Libertarian Nudges

By Mitchell, Gregory | Missouri Law Review, Summer 2017 | Go to article overview

Libertarian Nudges


Mitchell, Gregory, Missouri Law Review


I. INTRODUCTION

Libertarian paternalism gave birth to the nudge. (1) Under the philosophy of libertarian paternalism, a person in power seeks to create policies that steer people toward outcomes that should promote their welfare but also allow people "to go their own way." (2) The classic example of libertarian paternalism is an employee pension plan in which the employer sets the default to automatic enrollment with automatic annual contributions for all employees. (3) Under this plan, employees predisposed to accept the default option, due to motivational or cognitive inertia, will be sure to accrue some retirement savings, but those who want to spend time deliberating over their options can choose an alternative course. The libertarian paternalist planner does engage in some paternalistic judgments when designing the policy, but those judgments are not bindin; the final choice ultimately resides with those who must live under the policy. (4) Hence, under libertarian paternalism, the central planner "nudges" in a helpful direction rather than compels or restricts choices. (5)

The nudge, however, has outgrown its libertarian paternalist origins and now encompasses any policy that does not directly involve mandates, bans, rewards, or penalties. (6) Under this broader conception of nudging, there is no requirement that the nudge seek to promote the interests of those directly affected by the policy nor that those affected by the policy have any choice in the matter. Thus, we find attempts to push people toward other-regarding choices through the manipulation of charitable solicitation forms, (7) as well as placing restrictions on the number of pills that can be dispensed to reduce the risk of intentional overdose, (8) both being labeled nudges. Even policies that involve direct payments to encourage desired behaviors have been described as nudges. (9) A cynic might contend that the nudge label is sometimes used opportunisticall, as cover for run-of-the-mill paternalism.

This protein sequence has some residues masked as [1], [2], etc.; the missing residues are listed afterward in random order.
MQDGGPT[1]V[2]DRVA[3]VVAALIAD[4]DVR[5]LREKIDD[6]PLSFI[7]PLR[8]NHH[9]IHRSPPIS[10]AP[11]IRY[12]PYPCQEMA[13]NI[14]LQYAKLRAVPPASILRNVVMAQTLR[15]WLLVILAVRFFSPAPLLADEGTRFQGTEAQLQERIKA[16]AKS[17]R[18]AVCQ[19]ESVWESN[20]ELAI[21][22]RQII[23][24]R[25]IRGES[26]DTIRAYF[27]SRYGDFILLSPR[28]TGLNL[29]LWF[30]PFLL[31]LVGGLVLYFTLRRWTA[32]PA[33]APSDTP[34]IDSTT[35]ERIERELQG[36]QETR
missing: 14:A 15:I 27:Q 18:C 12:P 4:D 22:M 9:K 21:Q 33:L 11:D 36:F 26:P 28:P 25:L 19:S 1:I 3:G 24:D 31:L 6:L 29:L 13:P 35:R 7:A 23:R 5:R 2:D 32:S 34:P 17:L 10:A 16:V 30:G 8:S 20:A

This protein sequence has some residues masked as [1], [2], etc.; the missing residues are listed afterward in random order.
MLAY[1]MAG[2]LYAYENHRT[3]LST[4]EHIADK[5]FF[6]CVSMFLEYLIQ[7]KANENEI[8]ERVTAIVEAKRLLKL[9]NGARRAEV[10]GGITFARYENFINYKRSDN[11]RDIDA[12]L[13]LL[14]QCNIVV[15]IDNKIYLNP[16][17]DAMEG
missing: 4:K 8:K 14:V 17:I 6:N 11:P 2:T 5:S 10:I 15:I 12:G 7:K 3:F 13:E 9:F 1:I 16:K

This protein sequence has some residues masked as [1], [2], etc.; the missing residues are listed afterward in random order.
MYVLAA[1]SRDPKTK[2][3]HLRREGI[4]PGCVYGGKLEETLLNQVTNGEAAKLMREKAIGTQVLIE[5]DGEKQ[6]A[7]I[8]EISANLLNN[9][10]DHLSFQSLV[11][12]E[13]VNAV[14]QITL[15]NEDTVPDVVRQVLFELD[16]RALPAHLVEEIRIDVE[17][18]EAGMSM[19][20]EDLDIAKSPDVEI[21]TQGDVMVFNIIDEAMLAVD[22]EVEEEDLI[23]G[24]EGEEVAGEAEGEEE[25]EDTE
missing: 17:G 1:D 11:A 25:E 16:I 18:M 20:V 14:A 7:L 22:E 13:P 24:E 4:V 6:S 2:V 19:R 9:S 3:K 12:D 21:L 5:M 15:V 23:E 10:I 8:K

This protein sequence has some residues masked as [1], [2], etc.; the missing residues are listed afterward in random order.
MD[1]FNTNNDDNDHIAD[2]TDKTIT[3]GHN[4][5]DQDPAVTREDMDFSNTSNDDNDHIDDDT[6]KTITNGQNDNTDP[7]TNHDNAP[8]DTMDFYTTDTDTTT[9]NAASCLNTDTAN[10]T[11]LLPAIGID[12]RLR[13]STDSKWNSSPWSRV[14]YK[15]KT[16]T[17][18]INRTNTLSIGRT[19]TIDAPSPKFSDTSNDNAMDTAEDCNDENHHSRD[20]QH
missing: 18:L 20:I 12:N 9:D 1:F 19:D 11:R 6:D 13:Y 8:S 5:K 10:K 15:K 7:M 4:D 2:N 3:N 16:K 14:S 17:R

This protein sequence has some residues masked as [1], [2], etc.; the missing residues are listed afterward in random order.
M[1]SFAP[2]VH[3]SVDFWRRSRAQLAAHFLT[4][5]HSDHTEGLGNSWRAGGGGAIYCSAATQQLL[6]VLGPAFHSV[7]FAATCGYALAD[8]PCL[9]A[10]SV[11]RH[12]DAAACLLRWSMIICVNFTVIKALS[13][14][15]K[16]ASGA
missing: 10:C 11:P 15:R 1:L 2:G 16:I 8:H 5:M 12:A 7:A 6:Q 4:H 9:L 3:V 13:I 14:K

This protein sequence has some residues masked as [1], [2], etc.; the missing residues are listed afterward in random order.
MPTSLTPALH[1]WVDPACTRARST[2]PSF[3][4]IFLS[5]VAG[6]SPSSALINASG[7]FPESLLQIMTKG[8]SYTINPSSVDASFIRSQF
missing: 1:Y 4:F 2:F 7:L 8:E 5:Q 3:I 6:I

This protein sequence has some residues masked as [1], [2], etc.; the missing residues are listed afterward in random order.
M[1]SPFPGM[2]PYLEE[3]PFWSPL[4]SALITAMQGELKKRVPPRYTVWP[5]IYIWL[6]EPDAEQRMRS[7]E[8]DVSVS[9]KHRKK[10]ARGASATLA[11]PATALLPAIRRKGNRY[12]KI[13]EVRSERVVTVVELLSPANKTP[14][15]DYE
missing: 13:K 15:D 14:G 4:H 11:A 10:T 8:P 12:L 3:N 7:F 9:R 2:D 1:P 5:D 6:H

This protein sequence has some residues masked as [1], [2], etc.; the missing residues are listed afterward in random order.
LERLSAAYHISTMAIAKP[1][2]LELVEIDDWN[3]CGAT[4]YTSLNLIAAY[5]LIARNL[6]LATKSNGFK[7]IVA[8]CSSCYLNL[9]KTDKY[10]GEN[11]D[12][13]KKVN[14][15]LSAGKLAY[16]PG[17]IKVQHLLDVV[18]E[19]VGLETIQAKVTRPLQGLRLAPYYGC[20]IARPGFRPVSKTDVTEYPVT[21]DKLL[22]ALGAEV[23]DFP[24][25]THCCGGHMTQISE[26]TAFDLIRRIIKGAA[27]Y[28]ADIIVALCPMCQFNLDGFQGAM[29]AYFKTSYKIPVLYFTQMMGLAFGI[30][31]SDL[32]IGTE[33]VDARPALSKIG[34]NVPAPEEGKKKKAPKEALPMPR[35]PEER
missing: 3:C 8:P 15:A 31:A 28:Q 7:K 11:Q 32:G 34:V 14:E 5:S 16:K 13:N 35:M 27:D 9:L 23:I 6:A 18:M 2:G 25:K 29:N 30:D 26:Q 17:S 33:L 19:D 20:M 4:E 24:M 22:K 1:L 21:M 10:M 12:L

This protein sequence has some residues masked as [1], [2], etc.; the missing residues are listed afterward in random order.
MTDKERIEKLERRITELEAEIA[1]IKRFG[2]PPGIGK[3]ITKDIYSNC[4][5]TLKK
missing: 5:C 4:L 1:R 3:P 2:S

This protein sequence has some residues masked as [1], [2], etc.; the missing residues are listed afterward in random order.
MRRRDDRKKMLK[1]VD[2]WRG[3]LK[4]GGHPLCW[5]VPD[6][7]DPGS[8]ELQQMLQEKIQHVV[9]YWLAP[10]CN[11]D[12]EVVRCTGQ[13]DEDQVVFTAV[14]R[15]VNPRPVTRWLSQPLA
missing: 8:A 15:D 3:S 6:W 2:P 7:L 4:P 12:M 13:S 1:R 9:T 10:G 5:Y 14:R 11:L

With the proliferation of so many different nudges, with so many different justifications and implications for welfare and freedom of choice, it is a good time to return to the origins of nudging and ask whether any nudges can really fulfill libertarian paternalism's promise of promoting individual interests without infringing impermissibly on personal liberty. (10) I argue that a number of interventions now placed under the label nudge can in fact be fairly described as libertarian nudges. (11) In particular, libertarians should welcome nudges that seek to promote rational choice without favoring any particular choice. (12)

Nudges that fit the definition of truly libertarian nudges are what we might call instances of choice-independent nudging: when a "choice architect" (13) seeks to provide information, make the decision-making process less difficult, or make one's choice easier to implement, then the design is choice independen. So long as these designs are implemented in ways that may improve decisio -making competence in general or the rationality of a particular decision, while remaining agnostic about what choice should be made, there is no reason to object. The motivation behind the intervention need not be paternalistic: market forces may demand more information or the availability of commitment devices. In any event, given the lack of steering, the motivation behind the intervention should be irrelevant. Furthermore, even covert choice-independent nudging presents no special libertarian concerns so long as the effect is to encourage deliberation rather than favor a particular outcome. (14)

In contrast, many nudges do seek to steer choosers in particular directions. (15) These choice-dependent nudges increase the difficulty or cost of choosing one option over another, seek to take advantage of the cognitive or motivational biases of choosers to favor one choice over another, or may even seek to change preferences in a particular direction. …

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